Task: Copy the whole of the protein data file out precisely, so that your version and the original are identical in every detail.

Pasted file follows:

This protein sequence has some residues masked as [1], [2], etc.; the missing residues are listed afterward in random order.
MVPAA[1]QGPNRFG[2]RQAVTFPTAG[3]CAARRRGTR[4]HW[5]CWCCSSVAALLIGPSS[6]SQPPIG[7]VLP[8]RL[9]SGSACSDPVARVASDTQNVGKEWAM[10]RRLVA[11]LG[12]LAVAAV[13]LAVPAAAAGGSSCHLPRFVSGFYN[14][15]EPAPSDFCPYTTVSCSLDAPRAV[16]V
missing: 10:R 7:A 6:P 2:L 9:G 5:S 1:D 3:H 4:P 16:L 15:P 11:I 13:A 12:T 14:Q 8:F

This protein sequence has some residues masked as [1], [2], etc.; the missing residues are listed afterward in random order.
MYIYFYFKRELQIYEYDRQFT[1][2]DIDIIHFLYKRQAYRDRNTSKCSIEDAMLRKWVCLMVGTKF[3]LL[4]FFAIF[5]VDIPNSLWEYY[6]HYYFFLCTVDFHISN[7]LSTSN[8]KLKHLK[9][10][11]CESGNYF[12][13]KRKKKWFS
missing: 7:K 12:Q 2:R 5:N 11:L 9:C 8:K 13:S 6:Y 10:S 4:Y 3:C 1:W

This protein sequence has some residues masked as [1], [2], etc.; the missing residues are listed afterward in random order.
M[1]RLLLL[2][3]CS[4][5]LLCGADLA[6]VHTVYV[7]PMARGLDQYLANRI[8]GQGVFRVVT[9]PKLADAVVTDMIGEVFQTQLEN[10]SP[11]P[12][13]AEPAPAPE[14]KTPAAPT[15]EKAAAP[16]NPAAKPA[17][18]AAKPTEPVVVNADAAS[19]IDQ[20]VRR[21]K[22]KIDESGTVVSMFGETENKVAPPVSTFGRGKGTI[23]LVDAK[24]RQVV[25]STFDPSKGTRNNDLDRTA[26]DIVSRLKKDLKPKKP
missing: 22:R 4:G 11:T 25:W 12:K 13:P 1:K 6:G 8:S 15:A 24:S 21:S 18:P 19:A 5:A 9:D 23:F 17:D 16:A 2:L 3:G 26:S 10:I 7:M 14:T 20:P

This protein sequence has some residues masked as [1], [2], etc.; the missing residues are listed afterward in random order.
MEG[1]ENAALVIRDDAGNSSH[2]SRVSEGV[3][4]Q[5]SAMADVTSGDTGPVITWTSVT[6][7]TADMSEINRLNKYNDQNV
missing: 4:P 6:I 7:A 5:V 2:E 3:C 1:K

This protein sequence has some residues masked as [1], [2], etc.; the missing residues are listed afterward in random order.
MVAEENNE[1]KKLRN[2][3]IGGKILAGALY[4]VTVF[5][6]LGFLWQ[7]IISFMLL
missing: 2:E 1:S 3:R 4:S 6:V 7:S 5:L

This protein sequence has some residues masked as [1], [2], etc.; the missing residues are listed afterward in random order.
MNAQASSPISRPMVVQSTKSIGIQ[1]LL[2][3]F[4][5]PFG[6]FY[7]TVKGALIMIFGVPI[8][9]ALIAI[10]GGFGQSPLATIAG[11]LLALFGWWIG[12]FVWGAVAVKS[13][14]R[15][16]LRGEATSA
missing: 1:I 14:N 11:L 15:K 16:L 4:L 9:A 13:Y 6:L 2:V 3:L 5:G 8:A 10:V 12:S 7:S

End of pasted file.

This protein sequence has some residues masked as [1], [2], etc.; the missing residues are listed afterward in random order.
MVPAA[1]QGPNRFG[2]RQAVTFPTAG[3]CAARRRGTR[4]HW[5]CWCCSSVAALLIGPSS[6]SQPPIG[7]VLP[8]RL[9]SGSACSDPVARVASDTQNVGKEWAM[10]RRLVA[11]LG[12]LAVAAV[13]LAVPAAAAGGSSCHLPRFVSGFYN[14][15]EPAPSDFCPYTTVSCSLDAPRAV[16]V
missing: 10:R 7:A 6:P 2:L 9:G 5:S 1:D 3:H 4:P 16:L 15:P 11:I 13:A 12:T 14:Q 8:F

This protein sequence has some residues masked as [1], [2], etc.; the missing residues are listed afterward in random order.
MYIYFYFKRELQIYEYDRQFT[1][2]DIDIIHFLYKRQAYRDRNTSKCSIEDAMLRKWVCLMVGTKF[3]LL[4]FFAIF[5]VDIPNSLWEYY[6]HYYFFLCTVDFHISN[7]LSTSN[8]KLKHLK[9][10][11]CESGNYF[12][13]KRKKKWFS
missing: 7:K 12:Q 2:R 5:N 11:L 9:C 8:K 13:S 6:Y 10:S 4:Y 3:C 1:W

This protein sequence has some residues masked as [1], [2], etc.; the missing residues are listed afterward in random order.
M[1]RLLLL[2][3]CS[4][5]LLCGADLA[6]VHTVYV[7]PMARGLDQYLANRI[8]GQGVFRVVT[9]PKLADAVVTDMIGEVFQTQLEN[10]SP[11]P[12][13]AEPAPAPE[14]KTPAAPT[15]EKAAAP[16]NPAAKPA[17][18]AAKPTEPVVVNADAAS[19]IDQ[20]VRR[21]K[22]KIDESGTVVSMFGETENKVAPPVSTFGRGKGTI[23]LVDAK[24]RQVV[25]STFDPSKGTRNNDLDRTA[26]DIVSRLKKDLKPKKP
missing: 22:R 4:G 11:T 25:W 12:K 13:P 1:K 6:G 8:S 15:A 24:S 21:S 18:P 19:A 5:A 9:D 23:F 17:D 16:A 2:L 3:G 26:S 10:I 7:M 14:T 20:P

This protein sequence has some residues masked as [1], [2], etc.; the missing residues are listed afterward in random order.
MEG[1]ENAALVIRDDAGNSSH[2]SRVSEGV[3][4]Q[5]SAMADVTSGDTGPVITWTSVT[6][7]TADMSEINRLNKYNDQNV
missing: 4:P 6:I 7:A 5:V 2:E 3:C 1:K

This protein sequence has some residues masked as [1], [2], etc.; the missing residues are listed afterward in random order.
MVAEENNE[1]KKLRN[2][3]IGGKILAGALY[4]VTVF[5][6]LGFLWQ[7]IISFMLL
missing: 2:E 1:S 3:R 4:S 6:V 7:S 5:L

This protein sequence has some residues masked as [1], [2], etc.; the missing residues are listed afterward in random order.
MNAQASSPISRPMVVQSTKSIGIQ[1]LL[2][3]F[4][5]PFG[6]FY[7]TVKGALIMIFGVPI[8][9]ALIAI[10]GGFGQSPLATIAG[11]LLALFGWWIG[12]FVWGAVAVKS[13][14]R[15][16]LRGEATSA
missing: 1:I 14:N 11:L 15:K 16:L 4:L 9:A 13:Y 6:L 2:V 3:L 5:G 8:A 10:V 12:S 7:S